Moving in from Chicago, with his newly single Mother, Ethel, newcomer Ren McCormack is in shock when he discovers the small Midwestern town of Bomont is so different from the home he has left behind.

Ren soon finds himself at odds with the repressive atmosphere in Bomont, where the spiritual life of the community is overseen by the powerful local Minister, Reverend Moore. Ren is stunned to learn that dancing is not allowed anywhere within the town limits of Bomont. His new friends explain that this law dates back five years to a car accident that claim the lives of four Bomont teenagers. In the flood of grief and guilt that followed the tragedy, Reverend Moore managed to convince the town council to ban dancing. The only person seemingly unphased by Rev. Moore’s iron fisted control is his daughter Ariel.

Frustrated by his new stifling environment, Ren vows to ‘take on this town’ and insights a revolution by his classmates to throw a dance.

Ren drives Ariel and their friends outside of Bomont to a dance hall where they party into the night and teach Willard how to dance.

Influenced by their new found enjoyment, the teenagers back Ren up in his quest to abolish the outdated law.

At the long awaited town council meeting, Ren makes his case for a dance with Ariel’s help. When the motion is defeated, he is devastated, but his mother convinces him that Rev. Moore ‘fixed’ the vote, and urges him to try again by speaking privately with the Minister.

Ren goes to the Moore household but, after a brief discussion, in which Reverend Moore is unable to share his fears and motivation for continuing the ban he asks Ren to leave and turns away. Appalled by his own actions, it is only then that the Minister realises how much the pain of his son’s death – one of the teenagers killed in the fateful car accident – has overshadowed his life, and the lives of everyone in Bomont. After a struggle with his conscience, he announces to his parishoners that he has has had a change of heart – that in fact a dance might be a good idea.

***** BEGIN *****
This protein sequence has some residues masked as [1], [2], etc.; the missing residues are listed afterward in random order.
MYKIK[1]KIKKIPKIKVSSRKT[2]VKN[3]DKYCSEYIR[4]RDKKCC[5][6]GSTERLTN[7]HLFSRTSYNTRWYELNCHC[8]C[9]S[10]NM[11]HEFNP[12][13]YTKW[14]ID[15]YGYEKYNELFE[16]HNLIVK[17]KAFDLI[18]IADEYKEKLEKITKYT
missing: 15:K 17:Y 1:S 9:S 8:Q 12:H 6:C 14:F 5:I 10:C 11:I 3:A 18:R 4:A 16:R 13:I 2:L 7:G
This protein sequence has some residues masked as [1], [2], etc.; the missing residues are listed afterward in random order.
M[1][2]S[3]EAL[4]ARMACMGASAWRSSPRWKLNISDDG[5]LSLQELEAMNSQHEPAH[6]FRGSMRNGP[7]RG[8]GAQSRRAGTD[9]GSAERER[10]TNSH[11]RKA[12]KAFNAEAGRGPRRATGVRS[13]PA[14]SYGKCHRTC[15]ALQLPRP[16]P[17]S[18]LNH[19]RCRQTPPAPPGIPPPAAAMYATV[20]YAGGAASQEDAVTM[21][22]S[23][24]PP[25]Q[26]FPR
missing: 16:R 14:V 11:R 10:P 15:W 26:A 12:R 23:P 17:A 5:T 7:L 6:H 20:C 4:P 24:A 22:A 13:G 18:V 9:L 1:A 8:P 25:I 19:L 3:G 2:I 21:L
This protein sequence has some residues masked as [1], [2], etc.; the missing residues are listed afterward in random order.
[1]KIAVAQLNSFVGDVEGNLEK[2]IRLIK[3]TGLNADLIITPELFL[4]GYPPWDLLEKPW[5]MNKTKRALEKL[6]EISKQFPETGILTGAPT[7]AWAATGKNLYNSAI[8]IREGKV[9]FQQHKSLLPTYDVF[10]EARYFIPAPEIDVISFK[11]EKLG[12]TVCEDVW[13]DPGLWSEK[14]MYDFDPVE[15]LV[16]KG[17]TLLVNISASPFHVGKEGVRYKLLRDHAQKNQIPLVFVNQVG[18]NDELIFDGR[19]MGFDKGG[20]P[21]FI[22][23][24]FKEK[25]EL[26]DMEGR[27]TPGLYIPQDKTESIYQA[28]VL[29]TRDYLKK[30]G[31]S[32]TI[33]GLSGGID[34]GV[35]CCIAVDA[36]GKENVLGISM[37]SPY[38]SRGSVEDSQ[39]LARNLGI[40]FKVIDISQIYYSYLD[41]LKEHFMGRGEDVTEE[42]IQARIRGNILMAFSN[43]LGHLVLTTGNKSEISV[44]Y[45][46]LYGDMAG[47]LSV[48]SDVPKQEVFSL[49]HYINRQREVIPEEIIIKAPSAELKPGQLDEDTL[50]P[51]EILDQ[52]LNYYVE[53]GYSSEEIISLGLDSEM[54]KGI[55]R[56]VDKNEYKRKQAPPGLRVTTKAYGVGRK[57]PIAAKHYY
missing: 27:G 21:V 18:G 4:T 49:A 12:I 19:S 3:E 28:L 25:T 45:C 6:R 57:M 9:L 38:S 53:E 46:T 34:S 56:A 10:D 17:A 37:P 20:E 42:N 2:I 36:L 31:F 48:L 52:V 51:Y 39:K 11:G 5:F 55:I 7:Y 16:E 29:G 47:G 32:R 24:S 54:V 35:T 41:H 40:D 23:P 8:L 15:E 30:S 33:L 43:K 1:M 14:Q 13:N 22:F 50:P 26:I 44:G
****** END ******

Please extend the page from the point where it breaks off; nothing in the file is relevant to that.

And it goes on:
And so, for the first time in years, the young people of Bomont are able to dance freely, and as everyone joins in, the evening becomes not only a celebration but finally an ecstatic expression of feeling.

VENUE: Duchess Theatre, Long Eaton
DATE: Tuesday 3rd - Saturday 7th April 2018


Producer: Kristian Cunningham

Director: Alysha Gomes

Musical Director: Tom Bond

Choreographer: Kristian Cunningham


Ren McCormack: Tom Simpson

Ariel Moore: Shannon O’Donnell

Reverend Shaw Moore: Phil Stanley

Vi Moore: Deborah McPherson

Willard Hewitt: Joe Millward

Rusty: Beth Denham

Chuck Cranston: Jack Draper

Ethel McCormack: Carrie-Anne Corner

Urleen: Anna Cousins

Wendy-Jo: Shona Manderson

Ensemble: Alison Bond, Alistair Berry, Benito Preite, Claire Collishaw, Danielle Stanley, Emily-May Corner,  Laura Powell, Lucas Young, Lydia Thacker, Mia Slack & Sinead Parkin



Keyboard: Matt Henderson

Bass Guitar: Jeff Widdowson

Drums: Tom Bond


Lighting Designer/Operator: Stephen Greatorex

Sound Designer/Engineer: Harry Greatorex

Set Construction: Mark Brown

Set Artwork & Paint: Beth Denham

Stage Manager: Rob Corner

Stage Crew: Dominic Murray & Thomas James Martin

Sound No.2: Jonathan Drury

Business Advisor: Alyson Hopcroft

Marketing & Programme: Kristian Cunningham

Resident Photographer: JC Media (Joe Chambers)

Videographer: Marcus Hopcroft